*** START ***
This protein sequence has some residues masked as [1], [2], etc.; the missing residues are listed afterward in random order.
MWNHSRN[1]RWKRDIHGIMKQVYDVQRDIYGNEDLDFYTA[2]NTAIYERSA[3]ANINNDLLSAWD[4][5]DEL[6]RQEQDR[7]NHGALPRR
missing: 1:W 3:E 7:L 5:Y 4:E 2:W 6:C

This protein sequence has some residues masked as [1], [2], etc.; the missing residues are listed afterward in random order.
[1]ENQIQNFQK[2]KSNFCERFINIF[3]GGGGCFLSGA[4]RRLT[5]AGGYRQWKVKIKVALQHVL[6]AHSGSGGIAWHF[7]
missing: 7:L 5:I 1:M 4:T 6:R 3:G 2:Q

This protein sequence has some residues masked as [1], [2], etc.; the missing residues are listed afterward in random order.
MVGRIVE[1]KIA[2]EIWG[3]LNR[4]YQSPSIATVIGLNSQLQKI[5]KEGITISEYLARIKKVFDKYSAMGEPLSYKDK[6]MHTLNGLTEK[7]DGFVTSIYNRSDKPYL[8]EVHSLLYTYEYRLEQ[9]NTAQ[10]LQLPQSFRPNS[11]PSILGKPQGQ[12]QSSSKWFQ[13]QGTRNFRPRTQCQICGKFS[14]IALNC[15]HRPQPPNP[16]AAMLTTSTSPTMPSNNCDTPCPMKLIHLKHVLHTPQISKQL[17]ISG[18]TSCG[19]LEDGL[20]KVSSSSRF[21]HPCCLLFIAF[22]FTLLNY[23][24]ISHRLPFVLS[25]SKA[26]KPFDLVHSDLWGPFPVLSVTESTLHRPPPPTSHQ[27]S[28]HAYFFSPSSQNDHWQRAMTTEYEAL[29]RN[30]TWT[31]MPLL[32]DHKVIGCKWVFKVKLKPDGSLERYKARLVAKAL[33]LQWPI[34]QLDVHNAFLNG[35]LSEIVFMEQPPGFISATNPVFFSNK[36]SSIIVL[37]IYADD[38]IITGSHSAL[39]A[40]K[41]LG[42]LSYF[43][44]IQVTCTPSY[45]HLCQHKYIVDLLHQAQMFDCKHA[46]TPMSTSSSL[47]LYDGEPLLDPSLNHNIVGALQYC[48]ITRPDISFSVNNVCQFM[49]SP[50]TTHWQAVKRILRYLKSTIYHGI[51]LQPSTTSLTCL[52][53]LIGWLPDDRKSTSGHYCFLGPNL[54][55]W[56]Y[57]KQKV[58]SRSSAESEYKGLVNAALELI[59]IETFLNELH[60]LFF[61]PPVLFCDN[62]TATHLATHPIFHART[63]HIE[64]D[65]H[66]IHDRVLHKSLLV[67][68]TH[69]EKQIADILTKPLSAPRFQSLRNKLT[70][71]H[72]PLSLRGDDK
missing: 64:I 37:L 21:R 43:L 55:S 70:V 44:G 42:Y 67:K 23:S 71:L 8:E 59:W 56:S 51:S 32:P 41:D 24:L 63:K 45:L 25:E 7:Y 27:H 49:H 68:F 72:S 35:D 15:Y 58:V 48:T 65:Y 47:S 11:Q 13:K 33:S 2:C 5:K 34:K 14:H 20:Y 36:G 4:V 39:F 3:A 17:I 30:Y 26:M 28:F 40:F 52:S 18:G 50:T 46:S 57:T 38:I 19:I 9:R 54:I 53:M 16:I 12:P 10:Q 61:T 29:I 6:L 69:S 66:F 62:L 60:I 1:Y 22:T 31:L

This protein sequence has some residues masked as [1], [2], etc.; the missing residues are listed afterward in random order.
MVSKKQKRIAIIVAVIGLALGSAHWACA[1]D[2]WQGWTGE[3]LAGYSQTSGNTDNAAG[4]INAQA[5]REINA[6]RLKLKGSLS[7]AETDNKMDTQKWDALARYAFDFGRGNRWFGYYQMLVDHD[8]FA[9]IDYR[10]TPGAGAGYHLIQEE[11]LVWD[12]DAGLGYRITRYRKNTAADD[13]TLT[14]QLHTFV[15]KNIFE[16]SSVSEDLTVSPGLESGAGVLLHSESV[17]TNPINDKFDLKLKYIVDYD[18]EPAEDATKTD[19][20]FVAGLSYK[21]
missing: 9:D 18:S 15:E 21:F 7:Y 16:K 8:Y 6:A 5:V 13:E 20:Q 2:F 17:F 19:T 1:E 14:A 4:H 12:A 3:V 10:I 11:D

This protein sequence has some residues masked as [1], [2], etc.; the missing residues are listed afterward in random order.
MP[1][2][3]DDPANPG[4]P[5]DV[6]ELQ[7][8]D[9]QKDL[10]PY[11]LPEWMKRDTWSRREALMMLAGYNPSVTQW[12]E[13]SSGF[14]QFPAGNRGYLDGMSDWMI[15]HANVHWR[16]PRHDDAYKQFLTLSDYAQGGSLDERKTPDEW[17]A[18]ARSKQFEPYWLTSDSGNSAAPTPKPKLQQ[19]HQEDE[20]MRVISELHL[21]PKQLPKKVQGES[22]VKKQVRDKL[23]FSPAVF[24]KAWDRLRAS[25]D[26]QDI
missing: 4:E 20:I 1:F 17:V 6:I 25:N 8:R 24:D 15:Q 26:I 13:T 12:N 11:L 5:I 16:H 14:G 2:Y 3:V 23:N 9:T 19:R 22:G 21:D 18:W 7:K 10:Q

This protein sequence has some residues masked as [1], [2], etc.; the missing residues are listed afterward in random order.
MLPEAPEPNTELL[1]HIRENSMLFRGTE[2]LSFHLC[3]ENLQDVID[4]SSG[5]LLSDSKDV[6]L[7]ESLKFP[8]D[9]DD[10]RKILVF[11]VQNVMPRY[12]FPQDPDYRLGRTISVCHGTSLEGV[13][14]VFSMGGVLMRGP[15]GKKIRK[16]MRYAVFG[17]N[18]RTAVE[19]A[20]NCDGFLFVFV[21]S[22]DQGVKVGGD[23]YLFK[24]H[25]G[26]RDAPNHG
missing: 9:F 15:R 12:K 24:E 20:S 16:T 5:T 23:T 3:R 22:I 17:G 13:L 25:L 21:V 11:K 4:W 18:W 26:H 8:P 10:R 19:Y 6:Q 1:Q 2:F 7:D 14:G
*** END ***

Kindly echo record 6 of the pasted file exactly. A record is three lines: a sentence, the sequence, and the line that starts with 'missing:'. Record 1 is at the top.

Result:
This protein sequence has some residues masked as [1], [2], etc.; the missing residues are listed afterward in random order.
MLPEAPEPNTELL[1]HIRENSMLFRGTE[2]LSFHLC[3]ENLQDVID[4]SSG[5]LLSDSKDV[6]L[7]ESLKFP[8]D[9]DD[10]RKILVF[11]VQNVMPRY[12]FPQDPDYRLGRTISVCHGTSLEGV[13][14]VFSMGGVLMRGP[15]GKKIRK[16]MRYAVFG[17]N[18]RTAVE[19]A[20]NCDGFLFVFV[21]S[22]DQGVKVGGD[23]YLFK[24]H[25]G[26]RDAPNHG
missing: 9:F 15:R 12:K 24:E 20:S 16:T 5:T 23:T 3:R 22:I 17:G 13:L 25:L 21:V 11:K 4:W 18:W 26:H 8:P 10:R 19:Y 6:Q 1:Q 2:F 7:D 14:G